Creative Cow Host
2004, 2005 NAB Post Production Conference Premiere Pro Technical Chair
Author, "The Easy Guide to Premiere Pro" http://www.focalpress.com
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Mitch IvesRe: 8gigs for $1800 vs. 30 for $1...hmm
by on Jun 15, 2005 at 10:52:10 pm

[Tim Kolb] "As Noah said, there is always another technology just around the corner...unfortunately most of us have work that needs doing today...
"


Yep, and we're using what we already have to do it. No one is asking us to change. I guess that's the advantage to having people buy you not the equipment. We'll look at the JVC and the Panasonic when available... the Sony is out of the running. Now if Panasonic had the 200 with a real lens like the JVC...

Mitch Ives
Insight Productions Corp.
mitch@insightproductions.com
http://www.insightproductions.com


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Graeme NattressRe: 8gigs for $1800 vs. 30 for $1...hmm
by on Jun 15, 2005 at 11:23:33 pm

But a "real" HD lens costs more than any of these cameras. AFAIK, the Panasonic HVX lens has the same features and controlability at as "real" lens, but it's built in rather than removable.

Graeme

- http://www.nattress.com - Film Effects for FCP


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Mitch IvesRe: 8gigs for $1800 vs. 30 for $1...hmm
by on Jun 16, 2005 at 3:07:58 am

[Graeme Nattress] "But a "real" HD lens costs more than any of these cameras. "

JVC seems to be able to work with the 16X Fujinon that is affordable. Given the Panny is the also a 1/3 chip and 720p, one wonders why it wouldn't work?

[Graeme Nattress] "AFAIK, the Panasonic HVX lens has the same features and controlability at as "real" lens, but it's built in rather than removable."

Absolutely NOT! The real Fijinon lens on the JVC has a full manual focus with fixed stops on either end and distance scale marks on the barrel. The Fujinon has a smoothly variable zoom (no fixed steps... no jumps). The Fujinon has the 8 pin port for using serious lens controls. It can also accomodate a lens control on the focus. The Panasonic lens has none of this...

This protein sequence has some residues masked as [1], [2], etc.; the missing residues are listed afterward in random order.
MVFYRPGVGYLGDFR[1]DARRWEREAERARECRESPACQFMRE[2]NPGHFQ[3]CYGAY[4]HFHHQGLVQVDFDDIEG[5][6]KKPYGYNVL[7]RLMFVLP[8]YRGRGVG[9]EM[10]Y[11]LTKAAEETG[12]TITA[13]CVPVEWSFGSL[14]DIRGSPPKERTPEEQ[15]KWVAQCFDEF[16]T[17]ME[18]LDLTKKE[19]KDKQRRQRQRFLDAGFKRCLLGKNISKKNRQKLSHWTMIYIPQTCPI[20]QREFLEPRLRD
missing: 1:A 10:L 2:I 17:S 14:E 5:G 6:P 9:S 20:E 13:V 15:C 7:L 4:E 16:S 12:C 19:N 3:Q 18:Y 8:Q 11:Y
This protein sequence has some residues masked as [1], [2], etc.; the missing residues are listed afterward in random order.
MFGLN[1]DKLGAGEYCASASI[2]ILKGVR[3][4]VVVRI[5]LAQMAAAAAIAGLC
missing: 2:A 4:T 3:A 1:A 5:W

In addition, the Fujinion is definitely a better optic.


Mitch Ives
Insight Productions Corp.
mitch@insightproductions.com
http://www.insightproductions.com


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Graeme NattressRe: 8gigs for $1800 vs. 30 for $1...hmm
by on Jun 16, 2005 at 5:41:15 am

Ah but, the lens that comes with the JVC costs what, around $1200? which is awfully cheap for an SD lens, never mind and HD lens. The HVX lens is (quality wise) an unknown quantity at this point. However, it's focus ring may not have end stops, but is fully repeatable (so you can add a follow focus) in it's focussing unlike a Sony-Style wet cabbage lens (you know, like you get on the PD150 etc where the lens feels like the focus is connected to the lens by wet cabbage). The zoom however, is fully manual. In addition, Panasonic provide two ports for camera control so that you can change focus and zoom at the same time. So no, it's not quite as "nice" as a standard removable lens, but it's as fully featured as one.

One thing we do know, is that the lens requirements for a 1/3" CCD HD camera are very high indeed, higher indeed than for a full sized HD camera with 2/3" chips and higher than 35mm film. We are all going to be very interested in seeing if that by Panasonic making the HVX200 lens attached to the camera, they've been able to increase the quality of the optics enough to do justice to the rest of the camera.